Description : An anthology of exemplary readings by some of the twentieth century’s foremost literary critics, Close Reading presents a wide range of responses to the question at the heart of literary criticism: how best to read a text to understand its meaning. The lively introduction and the selected essays provide an overview of close reading from New Criticism through poststructuralism, including works of feminist criticism, postcolonial theory, queer theory, new historicism, and more. From a 1938 essay by John Crowe Ransom through the work of contemporary scholars, Close Reading highlights the interplay between critics—the ways they respond to and are influenced by others’ works. To facilitate comparisons of methodology, the collection includes discussions of the same primary texts by scholars using different critical approaches. The essays focus on Hamlet, “Lycidas,” “The Rape of the Lock,” Ulysses, Invisible Man, Beloved, Jane Austen, John Keats, and Wallace Stevens and reveal not only what the contributors are reading, but also how they are reading. Frank Lentricchia and Andrew DuBois’s collection is an essential tool for teaching the history and practice of close reading. Contributors. Houston A. Baker Jr., Roland Barthes, Homi Bhabha, R. P. Blackmur, Cleanth Brooks, Kenneth Burke, Paul de Man, Andrew DuBois, Stanley Fish, Catherine Gallagher, Sandra Gilbert, Stephen Greenblatt, Susan Gubar, Fredric Jameson, Murray Krieger, Frank Lentricchia, Franco Moretti, John Crowe Ransom, Eve Kosofsky Sedgwick, Helen Vendler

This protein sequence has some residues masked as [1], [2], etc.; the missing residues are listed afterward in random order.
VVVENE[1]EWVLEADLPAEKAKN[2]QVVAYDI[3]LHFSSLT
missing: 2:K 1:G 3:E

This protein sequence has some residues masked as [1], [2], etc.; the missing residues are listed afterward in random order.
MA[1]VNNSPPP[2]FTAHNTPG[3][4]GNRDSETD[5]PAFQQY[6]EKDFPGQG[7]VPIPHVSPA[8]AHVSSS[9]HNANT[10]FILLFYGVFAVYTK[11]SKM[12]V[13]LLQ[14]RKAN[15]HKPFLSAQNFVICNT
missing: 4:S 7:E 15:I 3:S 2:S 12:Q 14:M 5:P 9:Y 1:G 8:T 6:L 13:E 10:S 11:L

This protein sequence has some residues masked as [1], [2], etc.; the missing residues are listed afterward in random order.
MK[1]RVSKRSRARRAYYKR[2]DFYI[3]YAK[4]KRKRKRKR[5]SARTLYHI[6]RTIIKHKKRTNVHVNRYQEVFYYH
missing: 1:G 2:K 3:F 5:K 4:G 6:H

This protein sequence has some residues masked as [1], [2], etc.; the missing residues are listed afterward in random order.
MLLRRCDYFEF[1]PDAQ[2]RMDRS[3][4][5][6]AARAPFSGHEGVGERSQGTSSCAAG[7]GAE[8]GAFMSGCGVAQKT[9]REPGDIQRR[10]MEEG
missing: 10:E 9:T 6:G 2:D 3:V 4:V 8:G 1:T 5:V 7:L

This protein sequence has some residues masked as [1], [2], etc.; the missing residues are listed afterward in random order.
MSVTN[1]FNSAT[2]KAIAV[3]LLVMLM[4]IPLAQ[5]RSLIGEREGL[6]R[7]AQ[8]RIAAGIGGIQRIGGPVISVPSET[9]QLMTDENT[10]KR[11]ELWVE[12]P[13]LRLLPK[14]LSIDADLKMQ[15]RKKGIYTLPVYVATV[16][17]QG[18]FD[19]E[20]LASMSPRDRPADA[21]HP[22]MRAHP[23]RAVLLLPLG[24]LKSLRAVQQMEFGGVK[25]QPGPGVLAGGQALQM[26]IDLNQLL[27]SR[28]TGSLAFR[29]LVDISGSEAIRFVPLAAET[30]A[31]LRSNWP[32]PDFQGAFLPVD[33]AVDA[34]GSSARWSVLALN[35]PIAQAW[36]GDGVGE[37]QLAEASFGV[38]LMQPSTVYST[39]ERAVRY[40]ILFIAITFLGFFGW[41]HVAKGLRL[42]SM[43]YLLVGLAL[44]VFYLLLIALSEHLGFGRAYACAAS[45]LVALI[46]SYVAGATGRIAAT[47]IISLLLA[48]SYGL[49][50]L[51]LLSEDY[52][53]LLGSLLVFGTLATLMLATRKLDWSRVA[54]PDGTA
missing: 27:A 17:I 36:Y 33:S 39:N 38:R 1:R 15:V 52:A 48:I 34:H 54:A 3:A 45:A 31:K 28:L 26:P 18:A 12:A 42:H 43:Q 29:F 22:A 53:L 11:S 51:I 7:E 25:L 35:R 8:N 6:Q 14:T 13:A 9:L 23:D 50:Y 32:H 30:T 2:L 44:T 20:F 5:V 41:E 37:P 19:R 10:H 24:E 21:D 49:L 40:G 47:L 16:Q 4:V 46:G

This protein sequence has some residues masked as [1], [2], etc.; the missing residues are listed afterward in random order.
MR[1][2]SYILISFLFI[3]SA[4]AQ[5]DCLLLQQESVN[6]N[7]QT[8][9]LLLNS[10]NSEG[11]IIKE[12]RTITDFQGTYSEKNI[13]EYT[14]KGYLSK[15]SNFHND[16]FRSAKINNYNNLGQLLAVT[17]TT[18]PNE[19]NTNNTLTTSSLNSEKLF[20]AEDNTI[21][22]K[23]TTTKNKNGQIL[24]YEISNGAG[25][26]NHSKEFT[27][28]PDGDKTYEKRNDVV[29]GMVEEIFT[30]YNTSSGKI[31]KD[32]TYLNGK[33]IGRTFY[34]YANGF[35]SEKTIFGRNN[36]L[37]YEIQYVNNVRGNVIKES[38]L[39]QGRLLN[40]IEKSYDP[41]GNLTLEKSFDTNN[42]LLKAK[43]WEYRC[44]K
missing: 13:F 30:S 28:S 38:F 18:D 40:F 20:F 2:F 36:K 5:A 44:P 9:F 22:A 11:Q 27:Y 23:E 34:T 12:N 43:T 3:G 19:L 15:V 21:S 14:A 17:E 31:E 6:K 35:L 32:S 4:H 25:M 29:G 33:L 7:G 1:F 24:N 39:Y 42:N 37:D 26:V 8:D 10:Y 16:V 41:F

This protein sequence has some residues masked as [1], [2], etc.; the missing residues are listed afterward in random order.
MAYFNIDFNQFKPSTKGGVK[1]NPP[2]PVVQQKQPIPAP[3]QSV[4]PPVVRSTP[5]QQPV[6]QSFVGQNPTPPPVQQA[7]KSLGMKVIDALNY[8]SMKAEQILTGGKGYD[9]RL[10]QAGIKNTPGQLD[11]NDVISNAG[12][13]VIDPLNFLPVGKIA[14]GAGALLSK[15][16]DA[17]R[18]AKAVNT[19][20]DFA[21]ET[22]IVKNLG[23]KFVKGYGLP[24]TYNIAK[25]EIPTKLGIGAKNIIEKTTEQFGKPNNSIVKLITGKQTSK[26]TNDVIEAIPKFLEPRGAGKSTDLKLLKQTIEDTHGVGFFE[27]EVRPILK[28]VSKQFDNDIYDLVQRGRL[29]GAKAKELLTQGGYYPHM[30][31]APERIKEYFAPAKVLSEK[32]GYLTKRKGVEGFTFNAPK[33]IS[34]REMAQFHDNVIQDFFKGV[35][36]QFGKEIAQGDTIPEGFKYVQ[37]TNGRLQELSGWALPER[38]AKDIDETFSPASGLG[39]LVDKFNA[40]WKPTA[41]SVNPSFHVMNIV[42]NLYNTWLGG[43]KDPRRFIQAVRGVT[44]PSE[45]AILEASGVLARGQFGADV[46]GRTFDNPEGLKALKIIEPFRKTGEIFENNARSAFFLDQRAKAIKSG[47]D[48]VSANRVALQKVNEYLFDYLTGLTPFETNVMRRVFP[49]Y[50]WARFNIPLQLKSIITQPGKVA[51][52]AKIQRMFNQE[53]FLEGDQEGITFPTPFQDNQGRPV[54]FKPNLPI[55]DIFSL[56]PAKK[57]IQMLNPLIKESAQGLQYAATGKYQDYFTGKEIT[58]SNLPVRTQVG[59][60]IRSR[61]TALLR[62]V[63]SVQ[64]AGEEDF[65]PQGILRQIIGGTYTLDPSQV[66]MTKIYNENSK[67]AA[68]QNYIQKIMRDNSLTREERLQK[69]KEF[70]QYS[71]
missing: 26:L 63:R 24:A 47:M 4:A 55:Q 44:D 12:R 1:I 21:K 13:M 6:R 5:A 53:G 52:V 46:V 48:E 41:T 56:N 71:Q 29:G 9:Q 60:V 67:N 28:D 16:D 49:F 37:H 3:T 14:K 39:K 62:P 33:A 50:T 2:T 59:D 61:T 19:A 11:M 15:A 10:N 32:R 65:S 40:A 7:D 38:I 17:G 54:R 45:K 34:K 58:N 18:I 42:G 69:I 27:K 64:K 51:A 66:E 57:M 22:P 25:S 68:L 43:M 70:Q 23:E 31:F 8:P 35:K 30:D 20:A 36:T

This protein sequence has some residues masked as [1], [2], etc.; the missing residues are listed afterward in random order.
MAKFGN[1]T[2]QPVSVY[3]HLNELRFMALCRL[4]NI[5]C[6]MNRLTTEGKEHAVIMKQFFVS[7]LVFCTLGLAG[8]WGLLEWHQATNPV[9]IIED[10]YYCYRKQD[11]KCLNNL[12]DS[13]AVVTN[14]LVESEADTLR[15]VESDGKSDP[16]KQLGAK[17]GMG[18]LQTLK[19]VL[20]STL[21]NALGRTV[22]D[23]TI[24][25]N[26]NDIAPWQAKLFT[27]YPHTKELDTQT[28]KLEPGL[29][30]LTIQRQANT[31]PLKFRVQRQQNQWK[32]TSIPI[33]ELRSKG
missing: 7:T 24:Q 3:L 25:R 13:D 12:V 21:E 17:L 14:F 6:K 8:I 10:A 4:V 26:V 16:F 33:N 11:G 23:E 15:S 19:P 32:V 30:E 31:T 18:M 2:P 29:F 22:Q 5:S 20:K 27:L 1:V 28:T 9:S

Description : Harold Bloom's The Anxiety of Influence has cast its own long shadow of influence since it was first published in 1973. Through an insightful study of Romantic poets, Bloom puts forth his central vision of the relations between tradition and the individual artist. Although Bloom was never the leader of any critical "camp," his argument that all literary texts are a response to those that precede them had an enormous impact on the practice of deconstruction and poststructuralist literary theory in this country. The book remains a central work of criticism for all students of literature and has sold over 17,000 copies in paperback since 1984. Written in a moving personal style, anchored by concrete examples, and memorably quotable, Bloom's book maintains that the anxiety of influence cannot be evaded--neither by poets nor by responsible readers and critics. This second edition contains a new Introduction, which explains the genesis of Bloom's thinking and the subsequent influence of the book on literary criticism of the past twenty years.criticism of the past twenty years. Here, Bloom asserts that the anxiety of influence comes out of a complex act of strong misreading, a creative interpretation he calls "poetic misprision." The influence-anxiety does not so much concern the forerunner but rather is an anxiety achieved in and by the story, novel, play, poem, or essay. In other words, without Keats's reading of Shakespeare, Milton, and Wordsworth, we could not have Keats's odes and sonnets and his two Hyperions. Given the enormous attention generated by Bloom's controversial The Western Cannon, this new edition is certain to find a readymade audience among the new generation of scholars, students, and layreaders interested in the Bloom cannon.
Description : Unsurpassed as a text for upper-division and beginning graduate students, Raman Selden's classic text is the liveliest, most readable and most reliable guide to contemporary literary theory. Includes applications of theory, cross-referenced to Selden's companion volume, Practicing Theory and Reading Literature.